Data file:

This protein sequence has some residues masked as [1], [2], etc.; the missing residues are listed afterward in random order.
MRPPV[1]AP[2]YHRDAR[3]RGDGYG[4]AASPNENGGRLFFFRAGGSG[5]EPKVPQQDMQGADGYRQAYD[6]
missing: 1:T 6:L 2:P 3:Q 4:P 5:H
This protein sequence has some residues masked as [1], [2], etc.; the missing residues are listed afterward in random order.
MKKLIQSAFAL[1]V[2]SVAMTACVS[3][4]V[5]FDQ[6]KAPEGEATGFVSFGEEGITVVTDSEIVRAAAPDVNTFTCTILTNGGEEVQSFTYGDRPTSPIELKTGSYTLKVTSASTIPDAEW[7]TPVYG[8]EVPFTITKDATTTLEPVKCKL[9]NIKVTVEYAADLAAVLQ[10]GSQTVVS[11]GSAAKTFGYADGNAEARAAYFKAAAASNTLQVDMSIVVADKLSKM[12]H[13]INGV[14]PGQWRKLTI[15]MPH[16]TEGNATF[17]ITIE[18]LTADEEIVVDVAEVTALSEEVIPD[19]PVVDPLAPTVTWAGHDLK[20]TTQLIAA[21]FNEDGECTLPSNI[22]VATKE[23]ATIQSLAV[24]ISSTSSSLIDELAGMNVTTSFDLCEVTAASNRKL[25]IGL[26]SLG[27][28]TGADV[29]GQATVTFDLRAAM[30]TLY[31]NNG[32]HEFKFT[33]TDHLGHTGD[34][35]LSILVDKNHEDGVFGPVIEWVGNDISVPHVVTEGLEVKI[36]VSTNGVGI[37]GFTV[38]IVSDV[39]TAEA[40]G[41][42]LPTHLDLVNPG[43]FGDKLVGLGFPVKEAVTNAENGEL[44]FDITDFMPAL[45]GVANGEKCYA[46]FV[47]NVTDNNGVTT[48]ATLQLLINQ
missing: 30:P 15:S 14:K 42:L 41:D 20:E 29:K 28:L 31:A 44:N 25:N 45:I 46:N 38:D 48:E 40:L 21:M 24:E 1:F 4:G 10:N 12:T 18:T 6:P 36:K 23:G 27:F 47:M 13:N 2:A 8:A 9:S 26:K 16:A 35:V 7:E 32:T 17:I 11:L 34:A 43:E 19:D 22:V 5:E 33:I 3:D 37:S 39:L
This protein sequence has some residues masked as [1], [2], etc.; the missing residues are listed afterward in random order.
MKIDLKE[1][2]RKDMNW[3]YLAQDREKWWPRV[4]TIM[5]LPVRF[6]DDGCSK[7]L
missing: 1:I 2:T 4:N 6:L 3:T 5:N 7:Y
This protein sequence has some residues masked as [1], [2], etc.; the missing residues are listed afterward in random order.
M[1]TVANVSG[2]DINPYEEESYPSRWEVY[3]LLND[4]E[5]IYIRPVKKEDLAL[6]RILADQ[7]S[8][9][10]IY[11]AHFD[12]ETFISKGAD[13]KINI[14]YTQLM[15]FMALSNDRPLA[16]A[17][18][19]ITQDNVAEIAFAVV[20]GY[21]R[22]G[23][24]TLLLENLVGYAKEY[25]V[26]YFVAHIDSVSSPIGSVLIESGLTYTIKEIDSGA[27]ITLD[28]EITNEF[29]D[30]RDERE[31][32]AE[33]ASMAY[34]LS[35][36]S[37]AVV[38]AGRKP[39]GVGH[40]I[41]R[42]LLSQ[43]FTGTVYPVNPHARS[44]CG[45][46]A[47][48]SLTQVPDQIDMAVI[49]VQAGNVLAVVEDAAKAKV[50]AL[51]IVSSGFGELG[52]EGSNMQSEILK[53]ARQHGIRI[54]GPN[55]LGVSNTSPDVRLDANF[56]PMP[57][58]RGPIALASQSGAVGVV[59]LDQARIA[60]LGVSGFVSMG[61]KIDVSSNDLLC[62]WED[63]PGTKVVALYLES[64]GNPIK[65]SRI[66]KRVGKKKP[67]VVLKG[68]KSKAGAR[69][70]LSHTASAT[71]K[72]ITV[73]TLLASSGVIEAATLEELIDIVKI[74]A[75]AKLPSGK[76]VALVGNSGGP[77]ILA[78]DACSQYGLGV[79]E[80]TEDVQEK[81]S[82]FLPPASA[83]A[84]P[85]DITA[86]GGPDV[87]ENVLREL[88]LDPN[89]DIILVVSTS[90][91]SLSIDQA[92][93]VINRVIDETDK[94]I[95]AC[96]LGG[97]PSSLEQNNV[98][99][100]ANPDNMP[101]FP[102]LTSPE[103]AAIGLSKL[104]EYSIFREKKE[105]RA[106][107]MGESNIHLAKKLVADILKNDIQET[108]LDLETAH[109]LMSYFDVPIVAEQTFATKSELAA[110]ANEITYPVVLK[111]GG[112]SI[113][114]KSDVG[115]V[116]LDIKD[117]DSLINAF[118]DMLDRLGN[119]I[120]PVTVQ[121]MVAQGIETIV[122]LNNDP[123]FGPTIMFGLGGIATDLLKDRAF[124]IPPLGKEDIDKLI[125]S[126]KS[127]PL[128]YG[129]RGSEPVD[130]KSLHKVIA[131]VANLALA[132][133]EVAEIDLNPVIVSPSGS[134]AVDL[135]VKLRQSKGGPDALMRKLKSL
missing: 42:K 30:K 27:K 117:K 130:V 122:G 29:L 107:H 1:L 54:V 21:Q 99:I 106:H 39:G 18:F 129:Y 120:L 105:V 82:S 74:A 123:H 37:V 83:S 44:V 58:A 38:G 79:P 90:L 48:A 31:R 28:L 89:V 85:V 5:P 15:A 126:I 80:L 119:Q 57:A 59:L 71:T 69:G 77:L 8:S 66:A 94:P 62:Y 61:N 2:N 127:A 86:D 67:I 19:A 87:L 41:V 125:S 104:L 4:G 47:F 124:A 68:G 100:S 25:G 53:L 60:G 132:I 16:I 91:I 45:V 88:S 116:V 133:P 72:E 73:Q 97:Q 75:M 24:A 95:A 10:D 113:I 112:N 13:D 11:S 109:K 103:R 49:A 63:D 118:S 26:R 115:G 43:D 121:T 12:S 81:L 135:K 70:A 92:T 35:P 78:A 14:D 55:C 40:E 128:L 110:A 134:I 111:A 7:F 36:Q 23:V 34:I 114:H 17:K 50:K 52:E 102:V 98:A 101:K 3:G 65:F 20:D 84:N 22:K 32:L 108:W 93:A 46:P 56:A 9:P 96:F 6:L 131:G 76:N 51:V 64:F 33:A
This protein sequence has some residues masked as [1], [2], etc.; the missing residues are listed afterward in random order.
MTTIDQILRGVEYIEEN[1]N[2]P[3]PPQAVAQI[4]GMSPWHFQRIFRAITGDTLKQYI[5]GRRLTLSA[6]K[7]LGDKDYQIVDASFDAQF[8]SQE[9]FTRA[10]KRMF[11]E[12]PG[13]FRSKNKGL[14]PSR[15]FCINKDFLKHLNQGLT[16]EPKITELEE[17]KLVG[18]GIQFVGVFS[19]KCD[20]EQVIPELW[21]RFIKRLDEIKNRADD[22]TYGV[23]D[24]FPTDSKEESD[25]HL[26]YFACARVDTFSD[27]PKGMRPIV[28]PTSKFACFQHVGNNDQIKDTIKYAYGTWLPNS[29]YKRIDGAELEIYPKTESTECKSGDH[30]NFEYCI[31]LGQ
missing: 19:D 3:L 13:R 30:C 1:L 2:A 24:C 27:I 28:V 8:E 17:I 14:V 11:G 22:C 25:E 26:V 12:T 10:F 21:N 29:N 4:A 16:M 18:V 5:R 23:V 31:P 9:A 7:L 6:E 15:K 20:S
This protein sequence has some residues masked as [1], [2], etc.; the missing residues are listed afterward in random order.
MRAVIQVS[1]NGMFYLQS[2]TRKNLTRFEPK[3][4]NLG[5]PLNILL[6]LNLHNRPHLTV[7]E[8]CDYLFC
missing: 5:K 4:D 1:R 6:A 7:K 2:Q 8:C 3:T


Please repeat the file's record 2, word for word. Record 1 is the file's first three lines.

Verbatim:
This protein sequence has some residues masked as [1], [2], etc.; the missing residues are listed afterward in random order.
MKKLIQSAFAL[1]V[2]SVAMTACVS[3][4]V[5]FDQ[6]KAPEGEATGFVSFGEEGITVVTDSEIVRAAAPDVNTFTCTILTNGGEEVQSFTYGDRPTSPIELKTGSYTLKVTSASTIPDAEW[7]TPVYG[8]EVPFTITKDATTTLEPVKCKL[9]NIKVTVEYAADLAAVLQ[10]GSQTVVS[11]GSAAKTFGYADGNAEARAAYFKAAAASNTLQVDMSIVVADKLSKM[12]H[13]INGV[14]PGQWRKLTI[15]MPH[16]TEGNATF[17]ITIE[18]LTADEEIVVDVAEVTALSEEVIPD[19]PVVDPLAPTVTWAGHDLK[20]TTQLIAA[21]FNEDGECTLPSNI[22]VATKE[23]ATIQSLAV[24]ISSTSSSLIDELAGMNVTTSFDLCEVTAASNRKL[25]IGL[26]SLG[27][28]TGADV[29]GQATVTFDLRAAM[30]TLY[31]NNG[32]HEFKFT[33]TDHLGHTGD[34][35]LSILVDKNHEDGVFGPVIEWVGNDISVPHVVTEGLEVKI[36]VSTNGVGI[37]GFTV[38]IVSDV[39]TAEA[40]G[41][42]LPTHLDLVNPG[43]FGDKLVGLGFPVKEAVTNAENGEL[44]FDITDFMPAL[45]GVANGEKCYA[46]FV[47]NVTDNNGVTT[48]ATLQLLINQ
missing: 30:P 15:S 14:K 42:L 41:D 20:E 29:K 28:L 31:A 44:N 25:N 45:I 46:N 38:D 48:E 40:L 21:M 24:E 1:F 4:G 10:N 12:T 18:T 6:P 36:K 23:G 27:F 47:M 13:N 2:A 8:A 9:S 26:K 16:A 35:V 7:E 32:T 17:I 11:L 34:A 43:E 19:D 22:V 5:E 33:I 3:D 37:S 39:L